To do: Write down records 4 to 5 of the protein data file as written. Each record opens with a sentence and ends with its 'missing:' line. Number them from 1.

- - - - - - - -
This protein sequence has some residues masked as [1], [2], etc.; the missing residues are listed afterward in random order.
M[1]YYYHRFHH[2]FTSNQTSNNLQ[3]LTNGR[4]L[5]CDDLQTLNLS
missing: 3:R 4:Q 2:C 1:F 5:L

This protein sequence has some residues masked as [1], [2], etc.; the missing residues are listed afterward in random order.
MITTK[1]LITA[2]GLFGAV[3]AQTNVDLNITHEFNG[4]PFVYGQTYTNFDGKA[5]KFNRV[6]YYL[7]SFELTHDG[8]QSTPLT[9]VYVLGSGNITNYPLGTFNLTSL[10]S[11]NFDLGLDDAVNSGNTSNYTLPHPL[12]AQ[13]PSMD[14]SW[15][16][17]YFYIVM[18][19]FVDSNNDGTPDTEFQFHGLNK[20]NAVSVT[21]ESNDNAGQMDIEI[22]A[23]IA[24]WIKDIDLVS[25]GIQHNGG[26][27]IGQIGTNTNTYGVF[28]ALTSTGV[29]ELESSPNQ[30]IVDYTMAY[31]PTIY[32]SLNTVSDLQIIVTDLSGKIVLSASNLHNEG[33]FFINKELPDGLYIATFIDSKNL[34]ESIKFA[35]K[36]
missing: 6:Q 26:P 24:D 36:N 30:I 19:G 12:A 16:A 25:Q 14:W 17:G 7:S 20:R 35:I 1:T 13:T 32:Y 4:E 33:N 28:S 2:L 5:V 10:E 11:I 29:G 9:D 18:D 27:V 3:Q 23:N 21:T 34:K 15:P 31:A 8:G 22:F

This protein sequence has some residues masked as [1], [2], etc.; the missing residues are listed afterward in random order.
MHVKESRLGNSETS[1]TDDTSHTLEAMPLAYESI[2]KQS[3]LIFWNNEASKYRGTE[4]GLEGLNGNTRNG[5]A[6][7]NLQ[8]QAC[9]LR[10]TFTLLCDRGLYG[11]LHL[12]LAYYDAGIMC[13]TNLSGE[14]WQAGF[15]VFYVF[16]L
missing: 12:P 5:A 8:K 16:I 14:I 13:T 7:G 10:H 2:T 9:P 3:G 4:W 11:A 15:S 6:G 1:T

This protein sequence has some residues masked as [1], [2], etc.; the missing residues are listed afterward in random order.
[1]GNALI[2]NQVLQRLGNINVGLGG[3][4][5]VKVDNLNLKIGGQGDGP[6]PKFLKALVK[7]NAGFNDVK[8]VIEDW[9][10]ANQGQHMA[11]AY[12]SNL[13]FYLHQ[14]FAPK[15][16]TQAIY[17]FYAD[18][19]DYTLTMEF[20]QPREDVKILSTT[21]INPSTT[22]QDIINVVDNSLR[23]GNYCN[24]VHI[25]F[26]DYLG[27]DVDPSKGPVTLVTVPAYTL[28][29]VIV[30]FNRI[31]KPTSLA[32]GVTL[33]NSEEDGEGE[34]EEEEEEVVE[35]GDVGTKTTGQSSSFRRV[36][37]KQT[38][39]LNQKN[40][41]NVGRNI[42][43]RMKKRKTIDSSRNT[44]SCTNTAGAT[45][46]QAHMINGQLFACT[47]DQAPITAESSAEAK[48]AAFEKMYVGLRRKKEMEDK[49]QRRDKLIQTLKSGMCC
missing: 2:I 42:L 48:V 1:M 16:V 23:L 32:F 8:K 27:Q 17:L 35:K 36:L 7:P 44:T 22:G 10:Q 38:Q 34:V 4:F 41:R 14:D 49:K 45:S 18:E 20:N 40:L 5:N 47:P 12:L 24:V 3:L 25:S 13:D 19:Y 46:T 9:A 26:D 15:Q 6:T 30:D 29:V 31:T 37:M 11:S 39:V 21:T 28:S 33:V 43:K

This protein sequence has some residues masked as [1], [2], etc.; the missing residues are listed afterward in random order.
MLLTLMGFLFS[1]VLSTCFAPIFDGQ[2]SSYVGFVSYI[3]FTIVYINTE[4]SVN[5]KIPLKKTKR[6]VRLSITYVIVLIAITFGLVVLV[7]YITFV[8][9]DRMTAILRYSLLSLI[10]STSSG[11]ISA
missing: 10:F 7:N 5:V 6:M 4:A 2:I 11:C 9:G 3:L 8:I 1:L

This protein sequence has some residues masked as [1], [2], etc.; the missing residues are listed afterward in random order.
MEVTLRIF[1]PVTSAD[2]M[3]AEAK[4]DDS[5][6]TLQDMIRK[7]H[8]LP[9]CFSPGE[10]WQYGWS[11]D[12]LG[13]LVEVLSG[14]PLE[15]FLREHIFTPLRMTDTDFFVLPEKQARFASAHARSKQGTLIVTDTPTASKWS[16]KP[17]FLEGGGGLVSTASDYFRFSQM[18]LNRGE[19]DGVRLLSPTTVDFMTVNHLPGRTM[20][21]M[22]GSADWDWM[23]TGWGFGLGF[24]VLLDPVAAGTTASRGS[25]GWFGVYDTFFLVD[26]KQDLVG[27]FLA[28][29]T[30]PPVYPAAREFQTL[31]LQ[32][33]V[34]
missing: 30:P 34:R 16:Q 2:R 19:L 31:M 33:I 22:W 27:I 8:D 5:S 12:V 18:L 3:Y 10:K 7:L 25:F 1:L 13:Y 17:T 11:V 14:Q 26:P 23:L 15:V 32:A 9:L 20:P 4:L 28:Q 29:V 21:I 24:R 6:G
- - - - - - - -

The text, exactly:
This protein sequence has some residues masked as [1], [2], etc.; the missing residues are listed afterward in random order.
[1]GNALI[2]NQVLQRLGNINVGLGG[3][4][5]VKVDNLNLKIGGQGDGP[6]PKFLKALVK[7]NAGFNDVK[8]VIEDW[9][10]ANQGQHMA[11]AY[12]SNL[13]FYLHQ[14]FAPK[15][16]TQAIY[17]FYAD[18][19]DYTLTMEF[20]QPREDVKILSTT[21]INPSTT[22]QDIINVVDNSLR[23]GNYCN[24]VHI[25]F[26]DYLG[27]DVDPSKGPVTLVTVPAYTL[28][29]VIV[30]FNRI[31]KPTSLA[32]GVTL[33]NSEEDGEGE[34]EEEEEEVVE[35]GDVGTKTTGQSSSFRRV[36][37]KQT[38][39]LNQKN[40][41]NVGRNI[42][43]RMKKRKTIDSSRNT[44]SCTNTAGAT[45][46]QAHMINGQLFACT[47]DQAPITAESSAEAK[48]AAFEKMYVGLRRKKEMEDK[49]QRRDKLIQTLKSGMCC
missing: 2:I 42:L 48:V 1:M 16:V 23:L 32:F 8:K 27:Q 17:L 35:K 36:L 7:P 44:T 22:G 10:Q 38:Q 34:V 4:F 41:R 14:D 49:K 45:S 18:E 20:N 40:L 5:N 47:P 12:L 24:V 3:L 25:S 13:D 19:Y 46:T 9:A 26:D 15:Q 6:T 30:D 29:V 31:T 37:M 11:S 39:V 21:T 28:S 33:V 43:K

This protein sequence has some residues masked as [1], [2], etc.; the missing residues are listed afterward in random order.
MLLTLMGFLFS[1]VLSTCFAPIFDGQ[2]SSYVGFVSYI[3]FTIVYINTE[4]SVN[5]KIPLKKTKR[6]VRLSITYVIVLIAITFGLVVLV[7]YITFV[8][9]DRMTAILRYSLLSLI[10]STSSG[11]ISA
missing: 10:F 7:N 5:V 6:M 4:A 2:I 11:C 9:G 3:L 8:I 1:L